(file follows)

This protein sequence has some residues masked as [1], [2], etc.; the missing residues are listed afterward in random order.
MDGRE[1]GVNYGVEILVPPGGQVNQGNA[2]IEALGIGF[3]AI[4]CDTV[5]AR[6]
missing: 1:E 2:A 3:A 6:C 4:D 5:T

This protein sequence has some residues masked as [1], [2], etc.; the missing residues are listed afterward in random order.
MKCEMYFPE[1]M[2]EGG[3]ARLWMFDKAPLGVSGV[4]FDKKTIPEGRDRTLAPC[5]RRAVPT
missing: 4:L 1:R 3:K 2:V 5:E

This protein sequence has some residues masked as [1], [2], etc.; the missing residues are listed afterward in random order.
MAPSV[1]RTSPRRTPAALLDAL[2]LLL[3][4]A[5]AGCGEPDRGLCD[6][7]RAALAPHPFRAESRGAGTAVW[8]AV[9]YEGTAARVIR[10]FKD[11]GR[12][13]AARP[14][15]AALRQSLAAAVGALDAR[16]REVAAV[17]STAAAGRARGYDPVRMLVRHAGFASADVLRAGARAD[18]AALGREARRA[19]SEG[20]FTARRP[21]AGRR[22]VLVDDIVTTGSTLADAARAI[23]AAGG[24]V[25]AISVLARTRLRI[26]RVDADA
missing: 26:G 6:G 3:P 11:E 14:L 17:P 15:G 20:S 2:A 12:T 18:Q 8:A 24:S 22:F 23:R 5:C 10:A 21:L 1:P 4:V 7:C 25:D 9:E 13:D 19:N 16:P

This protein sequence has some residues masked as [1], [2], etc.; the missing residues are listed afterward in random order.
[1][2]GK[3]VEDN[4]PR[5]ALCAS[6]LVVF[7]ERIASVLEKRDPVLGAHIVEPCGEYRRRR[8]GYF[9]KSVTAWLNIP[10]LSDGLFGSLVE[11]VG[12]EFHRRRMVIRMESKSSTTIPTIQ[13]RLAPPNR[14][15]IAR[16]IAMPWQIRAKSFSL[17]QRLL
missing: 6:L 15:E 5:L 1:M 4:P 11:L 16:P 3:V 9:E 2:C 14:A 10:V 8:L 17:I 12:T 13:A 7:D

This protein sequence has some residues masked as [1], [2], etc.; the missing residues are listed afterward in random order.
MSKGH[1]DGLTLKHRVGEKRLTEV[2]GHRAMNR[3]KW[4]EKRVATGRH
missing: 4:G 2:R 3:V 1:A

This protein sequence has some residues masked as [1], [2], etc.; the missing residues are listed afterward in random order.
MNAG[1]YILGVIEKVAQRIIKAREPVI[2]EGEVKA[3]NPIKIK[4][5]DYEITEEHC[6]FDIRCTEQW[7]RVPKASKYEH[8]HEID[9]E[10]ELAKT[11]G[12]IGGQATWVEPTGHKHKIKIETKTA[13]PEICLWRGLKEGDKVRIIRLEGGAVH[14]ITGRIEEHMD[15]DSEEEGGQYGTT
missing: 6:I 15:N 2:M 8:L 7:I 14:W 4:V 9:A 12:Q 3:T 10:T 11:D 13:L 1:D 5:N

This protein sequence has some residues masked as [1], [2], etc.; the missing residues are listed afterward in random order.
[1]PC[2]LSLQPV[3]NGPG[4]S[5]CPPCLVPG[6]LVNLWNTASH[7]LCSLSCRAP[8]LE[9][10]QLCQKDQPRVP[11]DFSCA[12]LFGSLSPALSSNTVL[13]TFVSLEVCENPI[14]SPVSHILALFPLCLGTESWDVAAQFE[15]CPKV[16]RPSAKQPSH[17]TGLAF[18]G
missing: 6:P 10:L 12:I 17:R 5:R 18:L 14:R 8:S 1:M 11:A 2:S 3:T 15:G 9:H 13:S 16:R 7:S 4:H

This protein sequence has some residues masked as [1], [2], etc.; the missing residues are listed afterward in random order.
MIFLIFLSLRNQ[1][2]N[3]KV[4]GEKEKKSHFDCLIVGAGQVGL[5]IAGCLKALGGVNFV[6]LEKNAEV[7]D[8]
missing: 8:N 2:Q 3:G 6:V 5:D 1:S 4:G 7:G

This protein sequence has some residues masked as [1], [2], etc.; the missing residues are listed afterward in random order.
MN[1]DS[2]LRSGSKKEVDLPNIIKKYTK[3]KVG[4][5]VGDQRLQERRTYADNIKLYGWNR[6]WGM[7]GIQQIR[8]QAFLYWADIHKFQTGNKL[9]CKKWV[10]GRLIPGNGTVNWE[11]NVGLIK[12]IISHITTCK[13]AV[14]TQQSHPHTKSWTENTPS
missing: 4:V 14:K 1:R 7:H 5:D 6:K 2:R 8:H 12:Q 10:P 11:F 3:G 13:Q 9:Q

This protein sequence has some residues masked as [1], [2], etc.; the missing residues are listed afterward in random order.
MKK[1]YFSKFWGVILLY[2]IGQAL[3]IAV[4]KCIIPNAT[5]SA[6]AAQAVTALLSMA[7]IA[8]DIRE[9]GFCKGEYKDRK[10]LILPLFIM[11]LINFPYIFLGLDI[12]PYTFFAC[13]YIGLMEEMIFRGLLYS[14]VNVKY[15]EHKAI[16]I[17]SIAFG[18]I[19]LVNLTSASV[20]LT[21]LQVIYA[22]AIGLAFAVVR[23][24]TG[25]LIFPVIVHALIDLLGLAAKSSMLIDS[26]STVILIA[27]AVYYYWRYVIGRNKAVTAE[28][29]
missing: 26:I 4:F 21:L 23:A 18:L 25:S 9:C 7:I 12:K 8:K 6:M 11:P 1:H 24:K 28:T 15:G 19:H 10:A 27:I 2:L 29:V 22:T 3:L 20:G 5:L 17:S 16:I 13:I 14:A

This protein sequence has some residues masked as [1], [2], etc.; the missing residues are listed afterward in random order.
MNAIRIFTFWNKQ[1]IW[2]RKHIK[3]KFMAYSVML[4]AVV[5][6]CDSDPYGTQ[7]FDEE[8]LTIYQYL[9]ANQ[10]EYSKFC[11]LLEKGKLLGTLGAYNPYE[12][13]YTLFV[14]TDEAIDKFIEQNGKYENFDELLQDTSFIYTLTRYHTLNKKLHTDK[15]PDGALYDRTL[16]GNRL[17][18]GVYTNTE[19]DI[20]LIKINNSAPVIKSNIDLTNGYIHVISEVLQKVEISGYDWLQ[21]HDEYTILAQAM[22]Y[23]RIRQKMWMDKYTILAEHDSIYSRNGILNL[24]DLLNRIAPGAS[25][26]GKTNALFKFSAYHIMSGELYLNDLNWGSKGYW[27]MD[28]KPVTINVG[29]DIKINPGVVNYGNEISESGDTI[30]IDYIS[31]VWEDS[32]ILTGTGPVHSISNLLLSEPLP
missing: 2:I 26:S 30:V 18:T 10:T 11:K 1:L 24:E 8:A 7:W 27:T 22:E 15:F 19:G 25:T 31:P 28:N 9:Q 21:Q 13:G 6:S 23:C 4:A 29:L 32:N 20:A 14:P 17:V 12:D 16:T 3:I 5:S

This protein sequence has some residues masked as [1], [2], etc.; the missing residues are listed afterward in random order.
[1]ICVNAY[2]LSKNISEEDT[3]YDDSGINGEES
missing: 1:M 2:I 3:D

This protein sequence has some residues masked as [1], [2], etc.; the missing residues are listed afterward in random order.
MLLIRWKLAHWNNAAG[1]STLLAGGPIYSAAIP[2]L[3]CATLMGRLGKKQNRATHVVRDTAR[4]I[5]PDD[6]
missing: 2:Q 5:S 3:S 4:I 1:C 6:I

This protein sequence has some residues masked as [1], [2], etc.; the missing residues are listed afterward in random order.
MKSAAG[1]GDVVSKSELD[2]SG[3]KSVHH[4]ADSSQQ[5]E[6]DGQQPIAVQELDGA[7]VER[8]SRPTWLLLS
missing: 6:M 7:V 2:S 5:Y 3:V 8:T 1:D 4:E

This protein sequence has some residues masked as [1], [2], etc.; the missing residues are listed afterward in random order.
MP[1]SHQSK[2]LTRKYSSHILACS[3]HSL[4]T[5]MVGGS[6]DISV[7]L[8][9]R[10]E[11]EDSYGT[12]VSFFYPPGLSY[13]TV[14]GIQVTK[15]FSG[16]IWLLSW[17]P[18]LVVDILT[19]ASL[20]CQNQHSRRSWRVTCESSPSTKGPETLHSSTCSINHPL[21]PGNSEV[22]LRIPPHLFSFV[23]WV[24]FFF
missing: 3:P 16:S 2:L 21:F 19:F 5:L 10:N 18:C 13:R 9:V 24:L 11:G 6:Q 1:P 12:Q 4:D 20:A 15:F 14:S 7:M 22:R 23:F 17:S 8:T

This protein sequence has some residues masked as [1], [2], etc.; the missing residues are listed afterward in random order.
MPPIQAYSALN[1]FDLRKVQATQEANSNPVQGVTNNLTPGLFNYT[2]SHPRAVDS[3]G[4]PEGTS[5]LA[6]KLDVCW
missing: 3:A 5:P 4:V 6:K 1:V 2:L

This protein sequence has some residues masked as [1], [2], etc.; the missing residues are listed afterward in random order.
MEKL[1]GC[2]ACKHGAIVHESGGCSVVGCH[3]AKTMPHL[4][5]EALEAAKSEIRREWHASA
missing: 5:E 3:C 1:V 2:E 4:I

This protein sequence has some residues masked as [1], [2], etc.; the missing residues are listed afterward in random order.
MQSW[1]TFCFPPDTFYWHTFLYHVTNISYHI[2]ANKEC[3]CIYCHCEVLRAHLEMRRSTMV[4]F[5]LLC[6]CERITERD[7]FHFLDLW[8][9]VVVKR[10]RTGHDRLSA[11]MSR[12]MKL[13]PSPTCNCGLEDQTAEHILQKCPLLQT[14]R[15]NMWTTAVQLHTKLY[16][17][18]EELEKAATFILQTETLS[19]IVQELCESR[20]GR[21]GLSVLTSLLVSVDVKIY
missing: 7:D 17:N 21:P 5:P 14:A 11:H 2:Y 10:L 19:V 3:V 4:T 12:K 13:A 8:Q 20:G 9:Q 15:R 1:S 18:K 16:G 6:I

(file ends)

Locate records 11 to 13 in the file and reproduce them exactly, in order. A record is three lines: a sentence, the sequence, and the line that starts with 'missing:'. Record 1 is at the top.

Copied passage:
This protein sequence has some residues masked as [1], [2], etc.; the missing residues are listed afterward in random order.
MNAIRIFTFWNKQ[1]IW[2]RKHIK[3]KFMAYSVML[4]AVV[5][6]CDSDPYGTQ[7]FDEE[8]LTIYQYL[9]ANQ[10]EYSKFC[11]LLEKGKLLGTLGAYNPYE[12][13]YTLFV[14]TDEAIDKFIEQNGKYENFDELLQDTSFIYTLTRYHTLNKKLHTDK[15]PDGALYDRTL[16]GNRL[17][18]GVYTNTE[19]DI[20]LIKINNSAPVIKSNIDLTNGYIHVISEVLQKVEISGYDWLQ[21]HDEYTILAQAM[22]Y[23]RIRQKMWMDKYTILAEHDSIYSRNGILNL[24]DLLNRIAPGAS[25][26]GKTNALFKFSAYHIMSGELYLNDLNWGSKGYW[27]MD[28]KPVTINVG[29]DIKINPGVVNYGNEISESGDTI[30]IDYIS[31]VWEDS[32]ILTGTGPVHSISNLLLSEPLP
missing: 2:I 26:S 30:V 18:T 10:T 11:K 1:L 24:E 8:A 7:W 27:T 22:E 15:F 19:G 25:T 31:P 28:N 9:Q 21:Q 13:G 6:S 23:C 4:A 29:L 32:N 20:A 14:P 17:V 12:D 16:T 3:I 5:S

This protein sequence has some residues masked as [1], [2], etc.; the missing residues are listed afterward in random order.
[1]ICVNAY[2]LSKNISEEDT[3]YDDSGINGEES
missing: 1:M 2:I 3:D

This protein sequence has some residues masked as [1], [2], etc.; the missing residues are listed afterward in random order.
MLLIRWKLAHWNNAAG[1]STLLAGGPIYSAAIP[2]L[3]CATLMGRLGKKQNRATHVVRDTAR[4]I[5]PDD[6]
missing: 2:Q 5:S 3:S 4:I 1:C 6:I